Influenza (Flu)

  • Influenza (flu) is a contagious respiratory illness caused by influenza viruses that infect the nose, throat, and sometimes the lungs. It can cause mild to severe illness. The best way to prevent the flu is by getting a flu vaccine each year.

    Flu viruses spread mainly by tiny droplets that are made when people with the flu cough, sneeze, or talk. These droplets can land in the mouths or noses of people who are nearby. Less often, a person might also get flu by touching a surface or object that has flu virus on it and then touching their own mouth, nose, or possibly their eyes. You may be able to pass the flu to others before you know that you are sick, as well as while you are sick. Although people with the flu are most contagious in the first 3-4 days after their illness begins,  some individuals may infect others beginning 1 day before symptoms develop and up to 5 to 7 days after becoming sick. Some people, especially young children and people with weakened immune systems, might be able to infect others with flu viruses for an even longer time. The time from when a person is exposed to the flu virus to when symptoms begin is about 1 to 4 days, with an average of about 2 days. Complications of the flu can include bacterial pneumonia, ear infections, sinus infections, and worsening of chronic medical conditions.

    Anyone can get the flu (even healthy people), and serious problems related to the flu can happen at any age. Some people are at high risk of developing serious flu-related complications if they get sick. This includes people 65 and older, people with certain chronic medical conditions (such as asthma, diabetes, or heart disease), pregnant women, and young children.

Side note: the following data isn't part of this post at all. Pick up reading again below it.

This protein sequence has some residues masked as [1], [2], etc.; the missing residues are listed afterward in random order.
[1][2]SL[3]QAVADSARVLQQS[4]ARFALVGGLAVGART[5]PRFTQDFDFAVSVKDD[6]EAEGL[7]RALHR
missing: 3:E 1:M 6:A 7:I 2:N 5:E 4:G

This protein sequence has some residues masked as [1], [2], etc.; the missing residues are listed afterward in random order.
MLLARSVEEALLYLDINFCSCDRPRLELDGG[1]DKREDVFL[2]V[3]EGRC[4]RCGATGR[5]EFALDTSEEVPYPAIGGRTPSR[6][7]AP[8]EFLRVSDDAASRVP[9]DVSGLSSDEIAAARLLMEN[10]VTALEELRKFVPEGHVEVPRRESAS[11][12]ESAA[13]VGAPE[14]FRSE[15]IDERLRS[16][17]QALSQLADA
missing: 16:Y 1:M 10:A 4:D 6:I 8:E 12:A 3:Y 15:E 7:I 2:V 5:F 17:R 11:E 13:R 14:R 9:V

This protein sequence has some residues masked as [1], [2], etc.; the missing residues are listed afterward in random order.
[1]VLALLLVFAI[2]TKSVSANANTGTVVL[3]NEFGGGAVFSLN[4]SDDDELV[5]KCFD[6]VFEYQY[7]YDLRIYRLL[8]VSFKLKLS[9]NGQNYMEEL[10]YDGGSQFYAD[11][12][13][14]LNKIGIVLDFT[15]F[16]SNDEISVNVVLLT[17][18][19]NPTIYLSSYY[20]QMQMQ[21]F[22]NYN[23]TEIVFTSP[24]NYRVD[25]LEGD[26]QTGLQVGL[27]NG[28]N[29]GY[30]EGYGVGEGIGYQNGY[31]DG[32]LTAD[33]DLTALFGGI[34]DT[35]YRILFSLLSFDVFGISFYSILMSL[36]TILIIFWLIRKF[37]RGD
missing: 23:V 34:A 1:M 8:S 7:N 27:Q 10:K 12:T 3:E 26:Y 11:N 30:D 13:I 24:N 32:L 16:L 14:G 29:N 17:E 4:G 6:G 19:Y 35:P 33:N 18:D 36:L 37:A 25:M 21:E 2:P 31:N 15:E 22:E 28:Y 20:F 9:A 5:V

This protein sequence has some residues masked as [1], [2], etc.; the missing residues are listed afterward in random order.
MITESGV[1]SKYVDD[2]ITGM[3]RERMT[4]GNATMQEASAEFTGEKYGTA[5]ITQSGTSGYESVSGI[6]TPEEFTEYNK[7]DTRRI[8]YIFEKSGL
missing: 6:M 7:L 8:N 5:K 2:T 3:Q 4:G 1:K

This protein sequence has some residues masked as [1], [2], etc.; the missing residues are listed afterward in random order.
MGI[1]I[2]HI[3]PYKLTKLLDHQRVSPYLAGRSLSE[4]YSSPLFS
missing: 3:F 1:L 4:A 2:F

People who have the flu often feel some or all of these signs and symptoms that usually start suddenly, not gradually:

    • Fever* or feeling feverish/chills
    • Cough
    • Sore throat
    • Runny or stuffy nose
    • Muscle or body aches
    • Headaches
    • Fatigue (very tired)
    • Some people may have vomiting and diarrhea, though this is more common in young children than in adults.

    *It’s important to note that not everyone with flu will have a fever.

     CDC recommendations to help in flu prevention include:

    • Getting a flu vaccination each year
    • Staying away from people who are sick
    • Covering your coughs and sneezes
    • Frequent handwashing
    • Staying home from work or school if you are sick

    It is very difficult to distinguish the flu from other viral or bacterial causes of respiratory illnesses on the basis of symptoms alone. There are tests available to diagnose flu. If you suspect that you have the flu, talk with your healthcare provider about testing and treatment.

    Flu shots are available through your healthcare provider, area clinics, pharmacies, and Collin County Health Department. Free flu shots are available to qualifying children age 6 months to 18 years of age through the Care Van of North Texas and the health department. Additional information can be found at the Centers for Disease Control or at

    Students, staff and parents with flu-like symptoms should stay home until at least 24 hours after they no longer have a fever (without the use of fever-reducing medicine).

    Please notify the attendance office at your school if your child is home with the flu or flu-like symptoms. This will assist the District and Collin County Health Department in monitoring the spread of the flu. AISD is participating in the Collin County Health Department flu surveillance program.